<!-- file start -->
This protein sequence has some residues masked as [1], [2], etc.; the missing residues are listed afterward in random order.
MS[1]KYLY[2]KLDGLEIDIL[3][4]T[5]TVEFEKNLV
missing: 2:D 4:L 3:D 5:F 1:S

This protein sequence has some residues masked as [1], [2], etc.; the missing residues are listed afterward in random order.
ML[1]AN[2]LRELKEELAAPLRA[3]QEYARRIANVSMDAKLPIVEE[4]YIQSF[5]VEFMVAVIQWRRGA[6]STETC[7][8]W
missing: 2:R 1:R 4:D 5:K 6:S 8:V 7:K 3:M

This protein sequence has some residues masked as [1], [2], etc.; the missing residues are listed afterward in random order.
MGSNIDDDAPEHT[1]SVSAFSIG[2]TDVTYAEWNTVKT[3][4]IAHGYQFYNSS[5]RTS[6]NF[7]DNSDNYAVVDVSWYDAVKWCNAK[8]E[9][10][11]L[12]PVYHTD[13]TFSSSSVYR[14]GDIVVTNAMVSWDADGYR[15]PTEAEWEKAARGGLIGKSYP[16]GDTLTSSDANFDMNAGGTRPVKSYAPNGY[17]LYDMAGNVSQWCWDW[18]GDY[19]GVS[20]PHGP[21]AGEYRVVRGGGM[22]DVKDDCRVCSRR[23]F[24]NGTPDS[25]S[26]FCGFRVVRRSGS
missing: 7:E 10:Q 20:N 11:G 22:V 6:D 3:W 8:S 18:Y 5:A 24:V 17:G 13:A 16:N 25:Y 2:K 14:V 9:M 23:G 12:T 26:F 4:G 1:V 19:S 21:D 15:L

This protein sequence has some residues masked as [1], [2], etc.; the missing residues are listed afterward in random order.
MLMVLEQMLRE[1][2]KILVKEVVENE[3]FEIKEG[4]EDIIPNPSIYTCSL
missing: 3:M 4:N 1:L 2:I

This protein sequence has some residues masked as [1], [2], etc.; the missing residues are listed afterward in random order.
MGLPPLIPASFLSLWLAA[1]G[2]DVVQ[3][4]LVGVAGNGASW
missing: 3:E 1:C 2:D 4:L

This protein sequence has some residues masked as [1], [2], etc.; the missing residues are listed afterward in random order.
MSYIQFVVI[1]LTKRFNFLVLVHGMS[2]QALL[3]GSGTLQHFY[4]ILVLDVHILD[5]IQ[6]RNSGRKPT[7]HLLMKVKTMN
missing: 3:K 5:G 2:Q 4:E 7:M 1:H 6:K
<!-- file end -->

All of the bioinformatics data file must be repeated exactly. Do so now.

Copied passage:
This protein sequence has some residues masked as [1], [2], etc.; the missing residues are listed afterward in random order.
MS[1]KYLY[2]KLDGLEIDIL[3][4]T[5]TVEFEKNLV
missing: 2:D 4:L 3:D 5:F 1:S

This protein sequence has some residues masked as [1], [2], etc.; the missing residues are listed afterward in random order.
ML[1]AN[2]LRELKEELAAPLRA[3]QEYARRIANVSMDAKLPIVEE[4]YIQSF[5]VEFMVAVIQWRRGA[6]STETC[7][8]W
missing: 2:R 1:R 4:D 5:K 6:S 8:V 7:K 3:M

This protein sequence has some residues masked as [1], [2], etc.; the missing residues are listed afterward in random order.
MGSNIDDDAPEHT[1]SVSAFSIG[2]TDVTYAEWNTVKT[3][4]IAHGYQFYNSS[5]RTS[6]NF[7]DNSDNYAVVDVSWYDAVKWCNAK[8]E[9][10][11]L[12]PVYHTD[13]TFSSSSVYR[14]GDIVVTNAMVSWDADGYR[15]PTEAEWEKAARGGLIGKSYP[16]GDTLTSSDANFDMNAGGTRPVKSYAPNGY[17]LYDMAGNVSQWCWDW[18]GDY[19]GVS[20]PHGP[21]AGEYRVVRGGGM[22]DVKDDCRVCSRR[23]F[24]NGTPDS[25]S[26]FCGFRVVRRSGS
missing: 7:E 10:Q 20:N 11:G 22:V 6:D 3:W 8:S 18:Y 5:A 24:V 17:G 13:A 16:N 25:Y 2:K 14:V 9:M 23:G 12:T 26:F 4:G 1:V 19:S 21:D 15:L

This protein sequence has some residues masked as [1], [2], etc.; the missing residues are listed afterward in random order.
MLMVLEQMLRE[1][2]KILVKEVVENE[3]FEIKEG[4]EDIIPNPSIYTCSL
missing: 3:M 4:N 1:L 2:I

This protein sequence has some residues masked as [1], [2], etc.; the missing residues are listed afterward in random order.
MGLPPLIPASFLSLWLAA[1]G[2]DVVQ[3][4]LVGVAGNGASW
missing: 3:E 1:C 2:D 4:L

This protein sequence has some residues masked as [1], [2], etc.; the missing residues are listed afterward in random order.
MSYIQFVVI[1]LTKRFNFLVLVHGMS[2]QALL[3]GSGTLQHFY[4]ILVLDVHILD[5]IQ[6]RNSGRKPT[7]HLLMKVKTMN
missing: 3:K 5:G 2:Q 4:E 7:M 1:H 6:K